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What is Pain? n “Pain is an unpleasant sensory and emotional experience arising from actual or potential tissue damage or described in terms of such damage.”

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Presentation on theme: "What is Pain? n “Pain is an unpleasant sensory and emotional experience arising from actual or potential tissue damage or described in terms of such damage.”"— Presentation transcript:

1 What is Pain? n “Pain is an unpleasant sensory and emotional experience arising from actual or potential tissue damage or described in terms of such damage.” n “Pain is whatever the experiencing person says it is, existing whenever he/she says it does.” IASP, 1979 McCaffery, 1969

2 Common Painful Conditions in Long-Term Care Residents n Degenerative joint disease n Rheumatoid/osteoarthritis n Osteoporosis n Fractures n Muscle pain/stiffness n Neuropathies n Post stroke pain n Skin or pressure ulcers n Immobility

3 What are the consequences? n Affects overall quality of life n Depression n Emotional distress n Decreased socialization n Disturbed sleep and appetite n Reduced mobility and ambulation n Slow rehabilitation n Agitated behavior n Slowed healing n Increased health care utilization n Increased costs

4 Five-step Ladder to Optimal Pain Management Communicating the understanding Legitimizing the pain Believing the person has pain Understanding the pain experience Getting to know the pain Fink, 1996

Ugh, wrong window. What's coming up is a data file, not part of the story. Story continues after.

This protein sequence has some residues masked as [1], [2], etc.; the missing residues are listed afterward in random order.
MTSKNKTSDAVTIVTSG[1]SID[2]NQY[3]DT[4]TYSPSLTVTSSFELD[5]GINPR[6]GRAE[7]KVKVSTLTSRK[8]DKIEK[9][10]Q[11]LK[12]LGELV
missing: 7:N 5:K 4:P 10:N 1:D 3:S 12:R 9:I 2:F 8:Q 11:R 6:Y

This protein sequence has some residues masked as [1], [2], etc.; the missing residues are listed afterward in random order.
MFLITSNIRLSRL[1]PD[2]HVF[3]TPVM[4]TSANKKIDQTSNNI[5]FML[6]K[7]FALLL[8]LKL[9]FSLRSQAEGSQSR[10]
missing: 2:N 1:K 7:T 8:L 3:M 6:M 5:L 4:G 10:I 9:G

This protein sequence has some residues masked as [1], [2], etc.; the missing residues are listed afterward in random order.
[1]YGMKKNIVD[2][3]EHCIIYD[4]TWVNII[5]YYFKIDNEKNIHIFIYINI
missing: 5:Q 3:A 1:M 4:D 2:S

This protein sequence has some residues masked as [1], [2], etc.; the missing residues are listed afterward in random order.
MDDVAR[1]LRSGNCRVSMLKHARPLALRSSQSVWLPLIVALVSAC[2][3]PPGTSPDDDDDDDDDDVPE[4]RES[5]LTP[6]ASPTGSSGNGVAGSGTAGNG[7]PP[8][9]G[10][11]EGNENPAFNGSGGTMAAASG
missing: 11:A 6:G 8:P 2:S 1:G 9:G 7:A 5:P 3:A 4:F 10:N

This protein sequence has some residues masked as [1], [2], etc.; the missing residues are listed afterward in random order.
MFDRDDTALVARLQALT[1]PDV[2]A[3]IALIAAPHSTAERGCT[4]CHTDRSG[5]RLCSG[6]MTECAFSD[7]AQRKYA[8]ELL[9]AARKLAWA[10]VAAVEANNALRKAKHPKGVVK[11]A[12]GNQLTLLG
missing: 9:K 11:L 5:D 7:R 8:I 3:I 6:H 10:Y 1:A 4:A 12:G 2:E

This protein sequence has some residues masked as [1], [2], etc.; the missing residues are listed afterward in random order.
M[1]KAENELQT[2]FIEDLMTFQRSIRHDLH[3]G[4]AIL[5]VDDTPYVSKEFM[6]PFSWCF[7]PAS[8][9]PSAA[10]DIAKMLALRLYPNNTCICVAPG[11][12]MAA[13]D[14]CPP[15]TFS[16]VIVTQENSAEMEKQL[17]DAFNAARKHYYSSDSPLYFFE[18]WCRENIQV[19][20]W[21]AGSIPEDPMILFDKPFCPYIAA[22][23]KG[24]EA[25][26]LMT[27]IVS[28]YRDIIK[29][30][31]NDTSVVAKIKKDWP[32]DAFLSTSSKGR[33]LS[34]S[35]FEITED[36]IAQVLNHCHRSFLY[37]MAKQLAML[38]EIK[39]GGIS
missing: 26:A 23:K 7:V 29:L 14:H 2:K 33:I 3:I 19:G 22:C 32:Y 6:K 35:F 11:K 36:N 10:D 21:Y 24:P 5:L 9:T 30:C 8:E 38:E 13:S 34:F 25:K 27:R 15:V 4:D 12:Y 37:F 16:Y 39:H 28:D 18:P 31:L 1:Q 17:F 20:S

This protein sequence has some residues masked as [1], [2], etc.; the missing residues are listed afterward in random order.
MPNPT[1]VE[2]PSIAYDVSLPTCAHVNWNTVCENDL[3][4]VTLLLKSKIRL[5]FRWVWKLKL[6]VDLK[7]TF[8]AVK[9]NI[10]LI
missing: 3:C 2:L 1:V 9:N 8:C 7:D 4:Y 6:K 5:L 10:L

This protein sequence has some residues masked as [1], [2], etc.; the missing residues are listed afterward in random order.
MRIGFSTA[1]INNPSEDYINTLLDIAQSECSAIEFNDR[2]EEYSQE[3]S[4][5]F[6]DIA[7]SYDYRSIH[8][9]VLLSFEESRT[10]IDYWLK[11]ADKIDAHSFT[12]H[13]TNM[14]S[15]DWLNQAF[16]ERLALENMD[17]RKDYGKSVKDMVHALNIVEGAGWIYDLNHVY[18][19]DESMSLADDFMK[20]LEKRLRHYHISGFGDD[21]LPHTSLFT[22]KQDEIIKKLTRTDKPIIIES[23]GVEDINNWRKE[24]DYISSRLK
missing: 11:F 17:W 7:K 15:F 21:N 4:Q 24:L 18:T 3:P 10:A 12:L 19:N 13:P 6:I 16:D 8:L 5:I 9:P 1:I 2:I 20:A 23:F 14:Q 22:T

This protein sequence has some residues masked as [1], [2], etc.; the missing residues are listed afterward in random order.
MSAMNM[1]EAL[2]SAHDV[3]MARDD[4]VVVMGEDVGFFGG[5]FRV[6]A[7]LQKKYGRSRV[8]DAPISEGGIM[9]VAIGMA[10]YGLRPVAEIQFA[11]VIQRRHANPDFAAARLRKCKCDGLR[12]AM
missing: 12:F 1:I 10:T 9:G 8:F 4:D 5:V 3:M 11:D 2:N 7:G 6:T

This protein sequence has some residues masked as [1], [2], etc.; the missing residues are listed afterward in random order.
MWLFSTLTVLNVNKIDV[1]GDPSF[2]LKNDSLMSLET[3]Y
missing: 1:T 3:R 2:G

5 Getting to Know the Pain n Words n Intensity n Location n Duration n Aggravating/Alleviating Factors

6 Intensity n Quantitative measurement scales ä Numeric Rating Scale (NRS) ä Verbal Descriptor Scale (VDS) ä Faces Scales (Wong-Baker, Bieri) ä Pain Thermometer n Questions to ask ä “If 0 is no pain and 10 is the worst possible pain, what is your pain right now, in the past 24 hours (since lunch time yesterday), since you received your pain medicine?” ä “Where do you want your pain to be?”

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8 The Faces Pain Scale Revised (FPS-R) The Bieri Faces Pain Scale

9 Pain Thermometer

10 Reasons Why Residents Don’t Request Pain Medication n Concerned about pain medication ä “I’m afraid of getting hooked.” ä “If used too early, it won’t work later.” ä “I don’t want to get constipated.” n Stoic – “Pain not that bad, I can handle it” n Anticipate staff response – not believed n Not wanting to bother staff n “Pain is a part of aging; just need to bear it.” n Fate/Passivity – nothing helps n Physician won’t order; nurse won’t give n Self-management strategies

11 Common Pain Behaviors in Cognitively Impaired Elderly Persons n Facial Expressions n Verbalizations, Vocalizations n Body Movements n Changes in Interpersonal Interactions n Changes in Activity Patterns/Routines n Mental Status Changes JAGS, 2002; 50:S205-S224 *Observe at rest & movement

12 Pain Assessment Tools for Use in the Cognitively Impaired Nonverbal Resident n Discomfort in Dementia of the Alzheimer’s Type (DS-DAT) n Modified DS-DAT n Checklist of Nonverbal Pain Indicators (CNPI) n Assessment of Discomfort in Dementia Protocol (ADD) n Pain Assessment in Advanced Dementia (PAINAD) n Pain Assessment for the Dementing Elder (PADE) n The Pain Assessment Scale for Seniors with Severe Dementia (PACSLAC) n Nursing Assistant-Administered Instrument to Assess Pain in Demented Individuals (NOPPAIN) Review of pain scales by Dr. Keela Herr & colleagues -


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